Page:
There are more ways to pay for your purchases than ever before, and with the holidays approaching, you may be wondering which method of payment is the best for you to use for your seasonal shopping. New options on the horizon that allow you to pay out of time, like buy now, pay later, and old favorites like layaway and credit cards, are a few of the most popular options out there, often utilized to cover purchases that you can’t or don’t want to pay for upfront.
But it can be hard to determine which options are right for you, and what might work for one purchase might not make sense for another. In this post we’ll dive into these common payment choices, discuss their basic features, as well as pros and cons of each one. Making the right choice, especially during the busiest shopping season of the year, can help you save money over the holidays, and even into the new year. Keep reading to learn more.
Buy Now, Pay Later (BNPL)
Buy now, pay later purchase options can be enticing at checkout—instead of paying the full price up front, you only pay a fraction of the price, and then make smaller payments to cover the rest. This can make you feel like you are saving money, or take the bite out of larger, more expensive purchases. But you are still paying the full amount, and the lower payments can lead to irresponsible spending if you’re not careful. However, these plans can be useful in certain situations, for instance for large purchases you need to make, like a new appliance, that you might not have the funds for immediately. Let’s take a closer look at buy now, pay later plans.
How They Work
With buy now, pay later you set up an installment plan for paying off your purchase. You will likely be required to pay some money upfront, but pay off the balance over time in a series of smaller payments. Some BNPL systems have a fixed schedule of four payments, while others will allow you to choose how many installments you make. This type of payment system has grown in popularity since the pandemic, and now most major retailers, including Amazon, offer these plans as a payment option. Popular and reputable platforms include Afterpay, Affirm, and Klarna.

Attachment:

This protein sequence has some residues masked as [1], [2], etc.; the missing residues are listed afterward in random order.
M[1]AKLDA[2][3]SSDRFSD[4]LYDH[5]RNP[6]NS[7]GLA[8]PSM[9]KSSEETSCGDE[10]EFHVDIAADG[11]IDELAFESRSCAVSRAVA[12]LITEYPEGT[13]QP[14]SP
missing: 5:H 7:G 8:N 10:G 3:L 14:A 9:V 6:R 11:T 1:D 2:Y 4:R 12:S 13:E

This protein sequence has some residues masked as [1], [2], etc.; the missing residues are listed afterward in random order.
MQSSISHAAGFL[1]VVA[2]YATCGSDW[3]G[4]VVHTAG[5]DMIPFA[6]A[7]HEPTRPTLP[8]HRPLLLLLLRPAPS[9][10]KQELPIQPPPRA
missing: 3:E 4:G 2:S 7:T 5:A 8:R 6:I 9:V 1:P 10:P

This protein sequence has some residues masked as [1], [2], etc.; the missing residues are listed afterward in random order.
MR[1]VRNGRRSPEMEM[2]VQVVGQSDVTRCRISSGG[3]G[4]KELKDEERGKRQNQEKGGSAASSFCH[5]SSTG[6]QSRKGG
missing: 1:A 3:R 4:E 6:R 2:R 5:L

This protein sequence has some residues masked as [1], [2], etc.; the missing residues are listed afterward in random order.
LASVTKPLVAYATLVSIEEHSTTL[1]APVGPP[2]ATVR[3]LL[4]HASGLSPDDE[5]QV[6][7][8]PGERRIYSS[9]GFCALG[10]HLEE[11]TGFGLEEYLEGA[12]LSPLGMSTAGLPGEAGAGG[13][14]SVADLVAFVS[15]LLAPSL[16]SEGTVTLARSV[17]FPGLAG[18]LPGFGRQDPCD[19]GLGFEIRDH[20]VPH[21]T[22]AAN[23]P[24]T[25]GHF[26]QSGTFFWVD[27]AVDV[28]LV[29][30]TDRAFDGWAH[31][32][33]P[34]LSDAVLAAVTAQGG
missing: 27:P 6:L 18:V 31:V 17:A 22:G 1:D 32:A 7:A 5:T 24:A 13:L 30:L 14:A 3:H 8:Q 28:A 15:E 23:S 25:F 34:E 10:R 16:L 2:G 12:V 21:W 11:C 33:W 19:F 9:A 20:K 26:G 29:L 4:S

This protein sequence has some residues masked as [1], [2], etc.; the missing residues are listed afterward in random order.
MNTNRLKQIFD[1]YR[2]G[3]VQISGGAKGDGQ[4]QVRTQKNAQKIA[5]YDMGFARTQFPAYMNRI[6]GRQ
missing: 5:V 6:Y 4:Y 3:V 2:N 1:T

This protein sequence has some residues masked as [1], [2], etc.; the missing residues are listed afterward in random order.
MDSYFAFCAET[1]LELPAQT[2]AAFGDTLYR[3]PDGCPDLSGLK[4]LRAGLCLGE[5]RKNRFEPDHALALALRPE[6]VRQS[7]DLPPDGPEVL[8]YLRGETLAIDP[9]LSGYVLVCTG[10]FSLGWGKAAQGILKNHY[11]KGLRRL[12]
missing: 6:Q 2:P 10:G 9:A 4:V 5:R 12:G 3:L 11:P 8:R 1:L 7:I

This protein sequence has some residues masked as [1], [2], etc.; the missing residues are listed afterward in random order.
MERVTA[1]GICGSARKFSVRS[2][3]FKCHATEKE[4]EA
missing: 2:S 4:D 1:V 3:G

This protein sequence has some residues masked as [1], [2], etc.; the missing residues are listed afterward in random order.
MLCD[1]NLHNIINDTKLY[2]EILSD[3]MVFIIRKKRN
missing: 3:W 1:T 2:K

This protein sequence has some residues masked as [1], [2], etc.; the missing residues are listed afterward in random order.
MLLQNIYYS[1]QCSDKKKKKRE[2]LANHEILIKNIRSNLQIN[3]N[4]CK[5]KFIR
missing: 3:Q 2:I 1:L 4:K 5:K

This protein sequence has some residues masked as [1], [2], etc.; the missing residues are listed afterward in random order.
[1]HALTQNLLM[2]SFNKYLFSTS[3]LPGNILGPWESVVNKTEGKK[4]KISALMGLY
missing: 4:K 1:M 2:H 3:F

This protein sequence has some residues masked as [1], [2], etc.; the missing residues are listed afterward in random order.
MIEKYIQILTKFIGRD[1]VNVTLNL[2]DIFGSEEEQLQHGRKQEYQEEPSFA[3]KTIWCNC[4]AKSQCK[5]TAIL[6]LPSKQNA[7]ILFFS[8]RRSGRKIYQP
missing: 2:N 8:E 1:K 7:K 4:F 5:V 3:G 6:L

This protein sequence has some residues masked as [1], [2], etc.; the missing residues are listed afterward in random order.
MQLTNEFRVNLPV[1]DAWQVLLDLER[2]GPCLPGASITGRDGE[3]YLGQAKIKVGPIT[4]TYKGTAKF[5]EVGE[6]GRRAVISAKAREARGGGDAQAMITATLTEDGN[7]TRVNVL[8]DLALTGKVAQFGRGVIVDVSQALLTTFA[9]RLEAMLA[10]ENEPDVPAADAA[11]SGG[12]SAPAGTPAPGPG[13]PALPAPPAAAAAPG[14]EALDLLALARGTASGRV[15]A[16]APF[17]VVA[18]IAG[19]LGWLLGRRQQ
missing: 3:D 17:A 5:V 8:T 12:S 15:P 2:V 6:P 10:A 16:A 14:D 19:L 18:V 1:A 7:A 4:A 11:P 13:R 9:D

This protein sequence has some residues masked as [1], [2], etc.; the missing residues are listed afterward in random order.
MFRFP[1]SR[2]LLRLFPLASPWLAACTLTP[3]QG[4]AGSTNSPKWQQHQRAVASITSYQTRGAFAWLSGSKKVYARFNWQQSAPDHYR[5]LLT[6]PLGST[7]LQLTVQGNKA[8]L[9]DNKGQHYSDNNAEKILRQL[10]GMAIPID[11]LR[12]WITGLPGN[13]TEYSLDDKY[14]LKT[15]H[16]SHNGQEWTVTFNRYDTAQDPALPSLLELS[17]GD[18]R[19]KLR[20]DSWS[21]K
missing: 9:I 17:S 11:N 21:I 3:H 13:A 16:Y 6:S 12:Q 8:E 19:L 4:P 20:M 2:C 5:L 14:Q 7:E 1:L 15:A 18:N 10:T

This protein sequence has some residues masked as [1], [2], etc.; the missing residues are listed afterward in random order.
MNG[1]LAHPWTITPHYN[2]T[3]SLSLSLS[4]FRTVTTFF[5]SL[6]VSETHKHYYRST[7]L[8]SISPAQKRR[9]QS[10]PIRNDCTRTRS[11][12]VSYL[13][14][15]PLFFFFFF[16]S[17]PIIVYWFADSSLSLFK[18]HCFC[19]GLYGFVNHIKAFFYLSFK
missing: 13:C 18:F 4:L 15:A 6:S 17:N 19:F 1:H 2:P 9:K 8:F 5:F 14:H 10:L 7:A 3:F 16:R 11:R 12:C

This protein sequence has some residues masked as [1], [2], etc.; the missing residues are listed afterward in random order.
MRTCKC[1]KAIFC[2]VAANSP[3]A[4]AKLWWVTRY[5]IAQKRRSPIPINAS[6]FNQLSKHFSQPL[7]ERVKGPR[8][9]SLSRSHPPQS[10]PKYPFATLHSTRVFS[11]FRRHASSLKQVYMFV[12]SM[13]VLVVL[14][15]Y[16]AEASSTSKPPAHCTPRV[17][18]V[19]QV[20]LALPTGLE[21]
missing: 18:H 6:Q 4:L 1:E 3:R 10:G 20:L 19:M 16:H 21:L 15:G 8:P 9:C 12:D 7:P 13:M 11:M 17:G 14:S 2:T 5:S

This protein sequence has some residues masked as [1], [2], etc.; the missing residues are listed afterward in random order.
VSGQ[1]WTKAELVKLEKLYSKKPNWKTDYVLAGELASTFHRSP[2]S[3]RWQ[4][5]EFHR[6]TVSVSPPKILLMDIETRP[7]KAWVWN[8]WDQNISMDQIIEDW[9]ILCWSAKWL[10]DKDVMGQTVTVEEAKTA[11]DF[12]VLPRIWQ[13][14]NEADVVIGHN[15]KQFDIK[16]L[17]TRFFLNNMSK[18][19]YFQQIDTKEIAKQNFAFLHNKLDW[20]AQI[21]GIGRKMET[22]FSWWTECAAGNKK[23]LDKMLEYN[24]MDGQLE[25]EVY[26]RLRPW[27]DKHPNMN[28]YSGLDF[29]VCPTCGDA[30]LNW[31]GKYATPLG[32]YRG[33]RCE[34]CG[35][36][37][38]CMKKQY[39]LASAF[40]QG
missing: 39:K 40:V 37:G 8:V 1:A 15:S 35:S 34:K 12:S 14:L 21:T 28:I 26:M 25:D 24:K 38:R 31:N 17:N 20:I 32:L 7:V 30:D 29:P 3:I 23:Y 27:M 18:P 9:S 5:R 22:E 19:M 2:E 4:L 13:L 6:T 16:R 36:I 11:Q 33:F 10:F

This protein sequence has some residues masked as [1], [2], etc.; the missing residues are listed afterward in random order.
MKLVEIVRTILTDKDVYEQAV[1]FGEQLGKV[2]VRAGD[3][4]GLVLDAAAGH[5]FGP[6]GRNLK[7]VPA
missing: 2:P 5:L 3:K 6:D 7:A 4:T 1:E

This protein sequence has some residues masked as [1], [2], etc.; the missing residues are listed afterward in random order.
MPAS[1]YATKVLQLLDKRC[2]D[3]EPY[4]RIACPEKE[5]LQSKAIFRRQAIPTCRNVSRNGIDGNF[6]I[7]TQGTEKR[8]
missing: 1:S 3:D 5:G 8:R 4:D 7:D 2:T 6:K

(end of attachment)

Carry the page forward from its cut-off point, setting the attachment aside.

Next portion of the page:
There are many reasons and benefits for choosing BNPL, which is why this type of financing plan is growing in popularity. Some pros include:
- No Interest: Many retailers and programs don’t charge any interest if you make all your payments on time.
- No Credit: You don’t need to have established credit to qualify and no hard credit checks will be run when you apply.
- Availability: Most major retailers offer BNPL as an option during the checkout process, including many online retailers.
- Affordability: With BNPL, you can make larger purchases more affordable by breaking the payment into more digestible chunks.
- Credit without a credit card: BNPL can help fit purchases into your budget without requiring use of credit cards, which usually have much higher interest rates.
Although BNPL plans have a lot of perks, they’re not right in all situations. Here are some downsides:
- Possible Interest or Fees: Some retailers do charge interest, a fee, or both—especially if you miss a payment.
- Might not build your credit: Even if you make all your payments on time, some retailers don’t report your activity to the credit reporting agencies, which means your credit won’t be improved or established with BNPL.